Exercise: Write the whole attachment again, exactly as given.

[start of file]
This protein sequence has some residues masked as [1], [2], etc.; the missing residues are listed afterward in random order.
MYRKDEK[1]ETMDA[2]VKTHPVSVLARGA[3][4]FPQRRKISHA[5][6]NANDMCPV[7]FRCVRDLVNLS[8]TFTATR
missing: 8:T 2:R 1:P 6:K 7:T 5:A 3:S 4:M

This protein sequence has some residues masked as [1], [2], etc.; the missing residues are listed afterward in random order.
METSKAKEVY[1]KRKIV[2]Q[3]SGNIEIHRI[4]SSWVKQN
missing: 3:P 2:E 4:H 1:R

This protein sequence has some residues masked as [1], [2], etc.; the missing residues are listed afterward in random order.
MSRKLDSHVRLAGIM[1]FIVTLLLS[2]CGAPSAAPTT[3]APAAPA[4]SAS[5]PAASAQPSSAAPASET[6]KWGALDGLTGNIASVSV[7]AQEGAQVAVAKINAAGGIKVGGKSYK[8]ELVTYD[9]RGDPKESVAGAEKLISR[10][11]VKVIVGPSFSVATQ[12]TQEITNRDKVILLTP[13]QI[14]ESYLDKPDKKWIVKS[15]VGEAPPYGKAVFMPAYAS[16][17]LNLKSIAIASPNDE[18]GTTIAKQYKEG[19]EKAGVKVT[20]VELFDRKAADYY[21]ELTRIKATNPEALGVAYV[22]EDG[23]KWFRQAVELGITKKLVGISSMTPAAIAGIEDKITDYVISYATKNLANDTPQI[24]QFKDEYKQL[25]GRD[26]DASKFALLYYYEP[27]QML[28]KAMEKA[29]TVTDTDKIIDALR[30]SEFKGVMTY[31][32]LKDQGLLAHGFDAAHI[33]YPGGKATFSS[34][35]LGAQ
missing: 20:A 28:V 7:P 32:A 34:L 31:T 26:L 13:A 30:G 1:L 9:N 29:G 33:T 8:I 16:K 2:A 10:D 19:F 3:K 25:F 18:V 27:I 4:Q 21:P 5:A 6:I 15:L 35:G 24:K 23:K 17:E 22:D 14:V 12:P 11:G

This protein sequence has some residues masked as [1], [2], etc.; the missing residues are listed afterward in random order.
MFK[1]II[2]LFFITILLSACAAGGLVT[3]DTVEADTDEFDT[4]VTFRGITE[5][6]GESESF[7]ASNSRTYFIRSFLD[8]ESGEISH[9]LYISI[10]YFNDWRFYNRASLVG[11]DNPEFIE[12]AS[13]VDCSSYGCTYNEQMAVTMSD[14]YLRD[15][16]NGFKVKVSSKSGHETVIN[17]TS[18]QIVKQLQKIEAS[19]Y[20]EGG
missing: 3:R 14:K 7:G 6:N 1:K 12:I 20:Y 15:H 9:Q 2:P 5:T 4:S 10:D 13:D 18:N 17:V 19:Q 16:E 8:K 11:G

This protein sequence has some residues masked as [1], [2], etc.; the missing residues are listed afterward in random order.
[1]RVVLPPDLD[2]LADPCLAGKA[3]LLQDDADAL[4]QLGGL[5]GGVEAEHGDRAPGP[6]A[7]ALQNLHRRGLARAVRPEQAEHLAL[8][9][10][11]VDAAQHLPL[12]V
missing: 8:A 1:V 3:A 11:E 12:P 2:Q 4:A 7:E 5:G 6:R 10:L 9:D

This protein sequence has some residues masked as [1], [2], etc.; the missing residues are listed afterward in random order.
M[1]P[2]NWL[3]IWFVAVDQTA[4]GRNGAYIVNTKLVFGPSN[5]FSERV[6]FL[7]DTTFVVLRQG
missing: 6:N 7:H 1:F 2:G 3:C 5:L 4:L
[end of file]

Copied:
This protein sequence has some residues masked as [1], [2], etc.; the missing residues are listed afterward in random order.
MYRKDEK[1]ETMDA[2]VKTHPVSVLARGA[3][4]FPQRRKISHA[5][6]NANDMCPV[7]FRCVRDLVNLS[8]TFTATR
missing: 8:T 2:R 1:P 6:K 7:T 5:A 3:S 4:M

This protein sequence has some residues masked as [1], [2], etc.; the missing residues are listed afterward in random order.
METSKAKEVY[1]KRKIV[2]Q[3]SGNIEIHRI[4]SSWVKQN
missing: 3:P 2:E 4:H 1:R

This protein sequence has some residues masked as [1], [2], etc.; the missing residues are listed afterward in random order.
MSRKLDSHVRLAGIM[1]FIVTLLLS[2]CGAPSAAPTT[3]APAAPA[4]SAS[5]PAASAQPSSAAPASET[6]KWGALDGLTGNIASVSV[7]AQEGAQVAVAKINAAGGIKVGGKSYK[8]ELVTYD[9]RGDPKESVAGAEKLISR[10][11]VKVIVGPSFSVATQ[12]TQEITNRDKVILLTP[13]QI[14]ESYLDKPDKKWIVKS[15]VGEAPPYGKAVFMPAYAS[16][17]LNLKSIAIASPNDE[18]GTTIAKQYKEG[19]EKAGVKVT[20]VELFDRKAADYY[21]ELTRIKATNPEALGVAYV[22]EDG[23]KWFRQAVELGITKKLVGISSMTPAAIAGIEDKITDYVISYATKNLANDTPQI[24]QFKDEYKQL[25]GRD[26]DASKFALLYYYEP[27]QML[28]KAMEKA[29]TVTDTDKIIDALR[30]SEFKGVMTY[31][32]LKDQGLLAHGFDAAHI[33]YPGGKATFSS[34][35]LGAQ
missing: 20:A 28:V 7:P 32:A 34:L 31:T 26:L 13:A 30:G 1:L 9:N 29:G 33:T 8:I 16:K 2:A 10:D 19:F 3:K 25:F 18:V 27:I 4:Q 21:P 5:A 6:I 15:L 35:G 24:K 23:K 17:E 22:D 14:V 12:P 11:G

This protein sequence has some residues masked as [1], [2], etc.; the missing residues are listed afterward in random order.
MFK[1]II[2]LFFITILLSACAAGGLVT[3]DTVEADTDEFDT[4]VTFRGITE[5][6]GESESF[7]ASNSRTYFIRSFLD[8]ESGEISH[9]LYISI[10]YFNDWRFYNRASLVG[11]DNPEFIE[12]AS[13]VDCSSYGCTYNEQMAVTMSD[14]YLRD[15][16]NGFKVKVSSKSGHETVIN[17]TS[18]QIVKQLQKIEAS[19]Y[20]EGG
missing: 3:R 14:K 7:G 6:N 1:K 12:I 20:Y 15:H 9:Q 2:P 5:T 4:S 10:D 13:D 18:N 17:V 19:Q 16:E 8:K 11:G

This protein sequence has some residues masked as [1], [2], etc.; the missing residues are listed afterward in random order.
[1]RVVLPPDLD[2]LADPCLAGKA[3]LLQDDADAL[4]QLGGL[5]GGVEAEHGDRAPGP[6]A[7]ALQNLHRRGLARAVRPEQAEHLAL[8][9][10][11]VDAAQHLPL[12]V
missing: 8:A 1:V 3:A 11:E 12:P 2:Q 4:A 7:E 5:G 6:R 10:L 9:D

This protein sequence has some residues masked as [1], [2], etc.; the missing residues are listed afterward in random order.
M[1]P[2]NWL[3]IWFVAVDQTA[4]GRNGAYIVNTKLVFGPSN[5]FSERV[6]FL[7]DTTFVVLRQG
missing: 6:N 7:H 1:F 2:G 3:C 5:L 4:L